- Jesse Rogers, ESPN Staff Writer
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CHICAGO -- Despite a monster year in the minor leagues, 2013 No. 2 overall pick Kris Bryant is back at home in Las Vegas while many of his Triple-A Iowa teammates are playing with the Chicago Cubs this month.
“I think now more than ever, I’m realizing this game is a business, and all I can do is go out there and play as hard as I can and make it really hard on the guys in charge,” Bryant said in a phone interview Tuesday. “I think I did that this year. If I’m taking that mindset, then I’m not really going to be sitting there with my head down at the end of the year.”
Service time issues and 40-man roster spots are helping prevent the top prospect in baseball, according to ESPN.com's Keith Law, from starting his major league career just as the team called up seven other, less-accomplished players on Tuesday. The Cubs don’t believe a player finishing his first full year as a professional should be called up anyway.
“It’s kind of funny, all the rules,” said Bryant, who led the minor leagues with 43 home runs this season. “Coming into professional baseball, I had no clue. I didn’t pay any attention to it in college, either. At the end of my first season, I kind of know the lingo about all this stuff. I guess the system works in some ways, and in some ways there are some flaws. I can’t focus on that. I’ve always been high on avoiding the distractions.”
Bryant doesn’t need to be added to the 40-man roster to protect him from being taken in the Rule 5 draft this December, as he’s already protected because he’s just a first-year player. If the Cubs wait to bring him up until at least mid-April of next year, Bryant won’t become a free agent until after the 2021 season. If he comes up now, and stays for good, he’ll be a free agent a year earlier. That’s a big deal for a player who could help transform an entire franchise.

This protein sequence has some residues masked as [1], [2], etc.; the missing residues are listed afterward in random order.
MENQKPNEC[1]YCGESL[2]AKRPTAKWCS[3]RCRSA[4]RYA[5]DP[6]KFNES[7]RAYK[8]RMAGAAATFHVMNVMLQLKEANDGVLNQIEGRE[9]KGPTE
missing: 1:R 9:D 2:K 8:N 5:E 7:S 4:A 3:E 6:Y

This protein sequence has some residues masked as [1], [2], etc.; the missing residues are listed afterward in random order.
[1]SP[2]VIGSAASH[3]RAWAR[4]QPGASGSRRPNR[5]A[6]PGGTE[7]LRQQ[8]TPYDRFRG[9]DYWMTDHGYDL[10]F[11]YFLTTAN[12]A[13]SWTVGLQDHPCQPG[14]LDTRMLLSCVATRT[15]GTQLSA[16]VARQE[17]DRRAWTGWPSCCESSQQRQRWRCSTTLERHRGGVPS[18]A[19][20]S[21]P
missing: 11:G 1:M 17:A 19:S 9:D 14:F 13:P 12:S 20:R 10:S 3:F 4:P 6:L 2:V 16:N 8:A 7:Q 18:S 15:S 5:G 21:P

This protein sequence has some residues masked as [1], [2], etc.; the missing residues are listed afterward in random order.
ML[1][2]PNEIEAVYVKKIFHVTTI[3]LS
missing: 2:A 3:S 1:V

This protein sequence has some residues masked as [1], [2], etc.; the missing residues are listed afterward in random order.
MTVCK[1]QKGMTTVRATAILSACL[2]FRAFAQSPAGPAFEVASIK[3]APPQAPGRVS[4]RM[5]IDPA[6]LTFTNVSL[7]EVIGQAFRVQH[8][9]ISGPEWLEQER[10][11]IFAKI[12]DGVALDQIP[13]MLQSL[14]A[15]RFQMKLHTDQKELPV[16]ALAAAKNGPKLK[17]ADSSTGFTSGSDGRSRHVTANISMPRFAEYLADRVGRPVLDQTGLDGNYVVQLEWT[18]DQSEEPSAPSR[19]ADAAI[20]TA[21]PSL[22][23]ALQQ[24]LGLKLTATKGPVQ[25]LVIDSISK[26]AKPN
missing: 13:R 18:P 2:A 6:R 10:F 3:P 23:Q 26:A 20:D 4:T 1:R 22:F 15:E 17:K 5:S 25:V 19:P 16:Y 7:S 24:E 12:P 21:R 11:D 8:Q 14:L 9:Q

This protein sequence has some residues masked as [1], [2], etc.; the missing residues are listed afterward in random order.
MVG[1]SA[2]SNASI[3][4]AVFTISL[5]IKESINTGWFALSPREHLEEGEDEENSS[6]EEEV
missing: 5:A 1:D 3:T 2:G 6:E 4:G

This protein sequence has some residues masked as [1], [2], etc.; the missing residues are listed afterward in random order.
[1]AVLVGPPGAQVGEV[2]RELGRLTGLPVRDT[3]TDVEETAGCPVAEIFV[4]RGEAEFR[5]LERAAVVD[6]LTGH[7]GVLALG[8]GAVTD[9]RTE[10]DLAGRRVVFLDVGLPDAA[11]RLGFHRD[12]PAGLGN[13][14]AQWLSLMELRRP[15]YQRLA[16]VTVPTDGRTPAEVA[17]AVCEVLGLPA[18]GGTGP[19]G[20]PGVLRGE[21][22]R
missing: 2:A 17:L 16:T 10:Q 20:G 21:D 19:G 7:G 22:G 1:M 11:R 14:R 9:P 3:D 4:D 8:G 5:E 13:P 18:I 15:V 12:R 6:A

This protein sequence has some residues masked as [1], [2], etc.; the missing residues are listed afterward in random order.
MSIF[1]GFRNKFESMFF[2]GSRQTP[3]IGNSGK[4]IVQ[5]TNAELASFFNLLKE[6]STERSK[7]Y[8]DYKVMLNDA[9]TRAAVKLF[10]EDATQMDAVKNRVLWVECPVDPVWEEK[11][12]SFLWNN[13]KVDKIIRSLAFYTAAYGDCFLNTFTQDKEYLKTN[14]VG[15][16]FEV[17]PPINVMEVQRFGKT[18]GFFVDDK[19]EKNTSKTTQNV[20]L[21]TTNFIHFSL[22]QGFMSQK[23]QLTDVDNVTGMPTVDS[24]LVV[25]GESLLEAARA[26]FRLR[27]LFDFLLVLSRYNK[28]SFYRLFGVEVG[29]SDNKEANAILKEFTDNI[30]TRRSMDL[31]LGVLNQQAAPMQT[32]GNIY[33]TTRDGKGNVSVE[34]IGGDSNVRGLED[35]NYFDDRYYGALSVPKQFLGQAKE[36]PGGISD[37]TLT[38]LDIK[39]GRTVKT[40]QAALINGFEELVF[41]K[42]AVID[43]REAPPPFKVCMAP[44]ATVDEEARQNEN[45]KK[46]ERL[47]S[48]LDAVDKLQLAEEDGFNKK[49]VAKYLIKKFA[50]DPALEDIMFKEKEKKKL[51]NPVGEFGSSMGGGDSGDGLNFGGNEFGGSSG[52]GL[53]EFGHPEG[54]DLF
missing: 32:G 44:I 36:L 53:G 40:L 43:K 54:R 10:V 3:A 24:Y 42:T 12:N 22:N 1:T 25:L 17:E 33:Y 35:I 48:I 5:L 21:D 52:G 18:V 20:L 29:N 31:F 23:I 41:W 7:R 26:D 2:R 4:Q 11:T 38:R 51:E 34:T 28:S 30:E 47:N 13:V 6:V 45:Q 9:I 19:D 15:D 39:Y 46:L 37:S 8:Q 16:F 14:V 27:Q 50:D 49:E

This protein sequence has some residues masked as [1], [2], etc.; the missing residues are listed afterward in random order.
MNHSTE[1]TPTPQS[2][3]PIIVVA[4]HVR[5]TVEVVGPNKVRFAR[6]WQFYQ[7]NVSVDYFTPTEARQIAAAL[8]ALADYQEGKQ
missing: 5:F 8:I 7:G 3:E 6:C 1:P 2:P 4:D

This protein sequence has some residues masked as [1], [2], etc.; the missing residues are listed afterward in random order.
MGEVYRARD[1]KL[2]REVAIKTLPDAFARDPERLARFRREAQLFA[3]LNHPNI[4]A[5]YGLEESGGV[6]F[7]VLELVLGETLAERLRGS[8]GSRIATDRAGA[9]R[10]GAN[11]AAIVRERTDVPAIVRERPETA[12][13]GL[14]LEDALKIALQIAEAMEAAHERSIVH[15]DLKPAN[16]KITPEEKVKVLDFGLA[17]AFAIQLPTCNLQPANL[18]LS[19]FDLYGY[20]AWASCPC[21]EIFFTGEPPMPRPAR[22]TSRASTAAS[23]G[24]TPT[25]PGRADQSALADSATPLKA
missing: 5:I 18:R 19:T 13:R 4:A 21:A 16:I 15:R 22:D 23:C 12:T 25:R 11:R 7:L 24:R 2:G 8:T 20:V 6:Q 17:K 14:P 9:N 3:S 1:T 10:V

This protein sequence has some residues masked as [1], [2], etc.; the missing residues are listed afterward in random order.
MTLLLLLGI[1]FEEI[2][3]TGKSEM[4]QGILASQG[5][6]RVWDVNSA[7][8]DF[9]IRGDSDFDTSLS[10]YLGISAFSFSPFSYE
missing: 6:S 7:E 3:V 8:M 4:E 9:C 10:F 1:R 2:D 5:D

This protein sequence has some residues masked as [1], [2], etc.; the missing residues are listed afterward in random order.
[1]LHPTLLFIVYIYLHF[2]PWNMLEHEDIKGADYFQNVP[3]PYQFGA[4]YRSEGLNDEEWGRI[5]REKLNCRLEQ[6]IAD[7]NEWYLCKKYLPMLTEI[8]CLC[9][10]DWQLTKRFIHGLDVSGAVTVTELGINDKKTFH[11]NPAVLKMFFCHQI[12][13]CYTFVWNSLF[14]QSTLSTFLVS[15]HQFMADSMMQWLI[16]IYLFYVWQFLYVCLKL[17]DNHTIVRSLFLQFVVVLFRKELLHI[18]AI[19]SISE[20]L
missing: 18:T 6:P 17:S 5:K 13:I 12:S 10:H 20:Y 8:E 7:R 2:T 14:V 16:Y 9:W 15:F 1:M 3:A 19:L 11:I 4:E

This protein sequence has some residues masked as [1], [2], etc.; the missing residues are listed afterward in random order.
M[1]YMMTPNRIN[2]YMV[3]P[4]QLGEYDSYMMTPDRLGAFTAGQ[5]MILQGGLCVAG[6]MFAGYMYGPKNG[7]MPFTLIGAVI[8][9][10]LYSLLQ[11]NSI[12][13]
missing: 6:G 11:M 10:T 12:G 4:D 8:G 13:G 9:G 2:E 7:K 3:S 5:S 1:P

Cubs president of baseball operations Theo Epstein said he believed it was important enough to call Bryant personally and explain the situation. Epstein has always maintained that calling up a first-year, minor league player would take extraordinary circumstances. He even noted that Javier Baez didn’t need Rule 5 protection, but they called him up anyway because he’s been in the system longer, even though he’s younger than Bryant.
“I told him the other day, 'You did everything you could possibly do as a first-year pro to impress and make us proud as an organization,’” Epstein said. “I told him the simple fact we’re not in a pennant race and for a first-year professional who didn’t miss any time, it’s a long season, a long grind, whether he realizes it or not. It’s appropriate to go home and rest.”
Bryant didn’t suggest taking some time to come down from the grind would be a bad thing.
“It was a long season for me,” he said. “I think I’m more tired mentally than physically just because I’ve never played 142 straight games without many off days.”